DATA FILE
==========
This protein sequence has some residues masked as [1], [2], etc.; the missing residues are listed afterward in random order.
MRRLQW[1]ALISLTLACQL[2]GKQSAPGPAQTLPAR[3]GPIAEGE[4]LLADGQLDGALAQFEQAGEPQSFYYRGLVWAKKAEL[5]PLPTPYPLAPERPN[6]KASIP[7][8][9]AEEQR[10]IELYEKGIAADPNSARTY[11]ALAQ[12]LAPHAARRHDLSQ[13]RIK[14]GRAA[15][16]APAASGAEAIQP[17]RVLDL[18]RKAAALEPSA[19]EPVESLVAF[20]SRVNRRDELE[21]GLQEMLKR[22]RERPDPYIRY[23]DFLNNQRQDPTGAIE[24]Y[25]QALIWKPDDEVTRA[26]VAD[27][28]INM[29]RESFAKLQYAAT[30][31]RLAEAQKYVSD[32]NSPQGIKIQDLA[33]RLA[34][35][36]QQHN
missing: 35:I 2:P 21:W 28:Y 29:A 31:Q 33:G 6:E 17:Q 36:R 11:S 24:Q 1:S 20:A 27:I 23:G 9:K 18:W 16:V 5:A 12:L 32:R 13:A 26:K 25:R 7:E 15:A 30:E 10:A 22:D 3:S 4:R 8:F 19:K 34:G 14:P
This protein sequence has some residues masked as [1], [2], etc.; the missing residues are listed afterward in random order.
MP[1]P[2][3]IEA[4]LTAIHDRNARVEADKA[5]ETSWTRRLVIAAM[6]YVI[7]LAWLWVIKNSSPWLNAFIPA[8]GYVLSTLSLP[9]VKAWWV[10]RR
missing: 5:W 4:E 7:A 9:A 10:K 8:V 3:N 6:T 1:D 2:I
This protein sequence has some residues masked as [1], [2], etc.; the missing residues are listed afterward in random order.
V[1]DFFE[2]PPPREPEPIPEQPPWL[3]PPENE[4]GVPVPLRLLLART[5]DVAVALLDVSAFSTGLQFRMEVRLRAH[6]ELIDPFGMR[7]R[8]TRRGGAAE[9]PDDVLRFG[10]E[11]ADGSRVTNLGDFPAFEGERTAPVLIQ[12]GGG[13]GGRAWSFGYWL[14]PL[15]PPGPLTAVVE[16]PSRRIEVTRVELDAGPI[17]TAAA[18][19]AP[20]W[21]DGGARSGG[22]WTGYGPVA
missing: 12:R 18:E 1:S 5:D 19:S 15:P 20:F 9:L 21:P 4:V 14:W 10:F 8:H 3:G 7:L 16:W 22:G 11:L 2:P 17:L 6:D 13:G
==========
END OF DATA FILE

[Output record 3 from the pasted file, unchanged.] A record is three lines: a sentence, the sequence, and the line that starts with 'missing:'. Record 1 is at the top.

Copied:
This protein sequence has some residues masked as [1], [2], etc.; the missing residues are listed afterward in random order.
V[1]DFFE[2]PPPREPEPIPEQPPWL[3]PPENE[4]GVPVPLRLLLART[5]DVAVALLDVSAFSTGLQFRMEVRLRAH[6]ELIDPFGMR[7]R[8]TRRGGAAE[9]PDDVLRFG[10]E[11]ADGSRVTNLGDFPAFEGERTAPVLIQ[12]GGG[13]GGRAWSFGYWL[14]PL[15]PPGPLTAVVE[16]PSRRIEVTRVELDAGPI[17]TAAA[18][19]AP[20]W[21]DGGARSGG[22]WTGYGPVA
missing: 12:R 18:E 1:S 5:D 19:S 15:P 20:F 9:L 21:P 4:V 14:W 10:F 8:H 3:G 7:L 16:W 22:G 11:L 2:P 17:L 6:D 13:G